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A Yorkist chronicler under Henry VII’s nose?

“Hearne’s Fragment” is a relatively little-known source on late fifteenth century England. It is mysterious in origin, missing in part and not entirely accurate in detail, perhaps using old-style years?

To begin with, it gives Edward IV’s birth year as 1440 and errs in those of his brothers as well, although there is another possible explanation for this. It describes Edward’s early life and first reign at some length but says little about Richard’s “constitutional election” (Gairdner) and reign. It also relates how history is being destroyed and rewritten during Henry VII’s reign (Chapter 16): “Oftimes it is seen that divers there are, the which foresee not the causes precedent and subsequent; for the which they fall many times into such error, that they abuse themselves and also others, their successors, giving credence to such as write of (from) affection, (partiality) leaving the truth that was in deed. Wherefore, in avoiding all such inconveniences, my purpose is, and shall be, [as touching the life of King Edward the Fourth] to write and shew those and such things, the which I have heard of his own mouth. And also in part of such things, in the which I have been personally present, as well within the realm as without, during a certain space, most especially from the year of our Lord 1468 unto the year of our Lord 1482, in the which the forenamed King Edward departed from this present life.”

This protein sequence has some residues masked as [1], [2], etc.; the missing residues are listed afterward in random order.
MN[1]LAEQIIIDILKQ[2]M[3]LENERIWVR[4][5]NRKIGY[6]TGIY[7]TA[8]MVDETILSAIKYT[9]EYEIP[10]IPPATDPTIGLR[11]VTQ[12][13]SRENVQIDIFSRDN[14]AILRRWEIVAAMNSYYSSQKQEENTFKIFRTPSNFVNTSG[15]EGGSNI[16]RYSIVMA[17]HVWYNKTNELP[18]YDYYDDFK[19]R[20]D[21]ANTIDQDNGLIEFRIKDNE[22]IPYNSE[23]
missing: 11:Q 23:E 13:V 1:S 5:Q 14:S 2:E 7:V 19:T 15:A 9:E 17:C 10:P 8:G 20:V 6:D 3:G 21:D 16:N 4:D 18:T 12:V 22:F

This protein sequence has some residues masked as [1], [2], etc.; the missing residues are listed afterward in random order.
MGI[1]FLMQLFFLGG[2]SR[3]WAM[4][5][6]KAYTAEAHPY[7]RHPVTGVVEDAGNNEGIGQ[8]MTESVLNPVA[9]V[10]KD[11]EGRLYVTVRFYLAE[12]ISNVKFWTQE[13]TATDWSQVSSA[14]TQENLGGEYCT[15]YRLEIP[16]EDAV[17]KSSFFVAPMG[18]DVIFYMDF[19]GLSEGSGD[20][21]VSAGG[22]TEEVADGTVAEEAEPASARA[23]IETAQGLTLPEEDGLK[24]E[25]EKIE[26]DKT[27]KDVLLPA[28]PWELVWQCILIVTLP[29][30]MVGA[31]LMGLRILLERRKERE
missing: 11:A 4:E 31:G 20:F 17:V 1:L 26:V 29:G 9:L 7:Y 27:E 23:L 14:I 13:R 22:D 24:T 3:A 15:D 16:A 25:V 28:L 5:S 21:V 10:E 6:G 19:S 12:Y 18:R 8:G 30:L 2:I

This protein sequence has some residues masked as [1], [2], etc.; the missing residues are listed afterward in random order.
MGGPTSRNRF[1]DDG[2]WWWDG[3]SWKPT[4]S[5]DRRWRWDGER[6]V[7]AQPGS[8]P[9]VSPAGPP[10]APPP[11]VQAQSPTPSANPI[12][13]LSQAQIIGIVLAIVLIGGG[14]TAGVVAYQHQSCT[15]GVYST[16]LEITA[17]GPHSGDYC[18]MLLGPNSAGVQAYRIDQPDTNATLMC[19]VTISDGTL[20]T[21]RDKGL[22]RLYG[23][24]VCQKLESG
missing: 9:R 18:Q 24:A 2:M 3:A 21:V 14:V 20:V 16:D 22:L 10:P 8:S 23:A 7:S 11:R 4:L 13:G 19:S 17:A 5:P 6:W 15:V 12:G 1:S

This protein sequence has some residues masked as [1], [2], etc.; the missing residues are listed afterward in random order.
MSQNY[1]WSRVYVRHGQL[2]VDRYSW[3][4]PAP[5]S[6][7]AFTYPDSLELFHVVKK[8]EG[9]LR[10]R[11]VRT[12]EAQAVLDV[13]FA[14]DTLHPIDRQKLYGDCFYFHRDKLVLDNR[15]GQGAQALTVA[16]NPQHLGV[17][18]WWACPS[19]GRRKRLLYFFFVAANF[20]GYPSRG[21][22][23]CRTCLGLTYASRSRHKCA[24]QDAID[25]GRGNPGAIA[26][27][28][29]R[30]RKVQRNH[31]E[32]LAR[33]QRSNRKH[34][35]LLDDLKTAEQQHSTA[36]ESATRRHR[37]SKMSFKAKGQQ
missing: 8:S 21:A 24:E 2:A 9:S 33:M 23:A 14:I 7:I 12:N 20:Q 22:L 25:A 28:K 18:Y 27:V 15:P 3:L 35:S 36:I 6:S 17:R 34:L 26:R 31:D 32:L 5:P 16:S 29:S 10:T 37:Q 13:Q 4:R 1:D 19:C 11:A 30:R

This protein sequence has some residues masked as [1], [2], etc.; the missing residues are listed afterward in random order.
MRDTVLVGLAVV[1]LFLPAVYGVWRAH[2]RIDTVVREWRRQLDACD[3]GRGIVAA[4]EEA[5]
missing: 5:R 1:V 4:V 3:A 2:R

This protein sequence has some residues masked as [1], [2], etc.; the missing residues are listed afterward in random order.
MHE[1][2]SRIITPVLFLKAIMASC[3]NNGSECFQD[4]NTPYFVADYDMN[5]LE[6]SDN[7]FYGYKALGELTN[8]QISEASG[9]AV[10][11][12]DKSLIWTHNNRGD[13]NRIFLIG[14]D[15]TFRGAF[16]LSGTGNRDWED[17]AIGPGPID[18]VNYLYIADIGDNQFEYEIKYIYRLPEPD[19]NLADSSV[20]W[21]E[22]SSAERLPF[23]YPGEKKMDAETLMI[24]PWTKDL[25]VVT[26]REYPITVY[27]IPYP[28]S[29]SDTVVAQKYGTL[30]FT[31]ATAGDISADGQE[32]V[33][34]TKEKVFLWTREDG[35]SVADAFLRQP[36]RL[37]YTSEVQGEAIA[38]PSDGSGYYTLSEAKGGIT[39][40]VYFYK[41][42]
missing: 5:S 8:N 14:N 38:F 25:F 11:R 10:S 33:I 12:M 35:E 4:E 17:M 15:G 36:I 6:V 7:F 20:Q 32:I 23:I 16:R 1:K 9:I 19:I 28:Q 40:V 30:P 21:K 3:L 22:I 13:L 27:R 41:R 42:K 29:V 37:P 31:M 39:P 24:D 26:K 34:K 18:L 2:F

This source writes about Hearne’s Fragment and names the most likely writer: Thomas Howard, 2nd Duke of Norfolk. Thomas Howard was born in 1443 and served the Yorkist cause from before the 1469 rebellion. He was given the courtesy title of Earl of Surrey in 1483 and accompanied his father to Bosworth, after which he was imprisoned but restored only to the Earldom in 1489 to undertake various diplomatic duties, such as attending the new King’s daughter’s marriage to James IV. Ironically, he led the English army at Flodden only ten years later, when James was the principal casualty, and was rewarded with the restoration of the family Duchy. He died in 1424 but not before accompanying Henry VIII’s other sister to France for her wedding and presiding over Buckingham’s trial.

As for the absence of material about Richard’s reign, the explanation is surely obvious?

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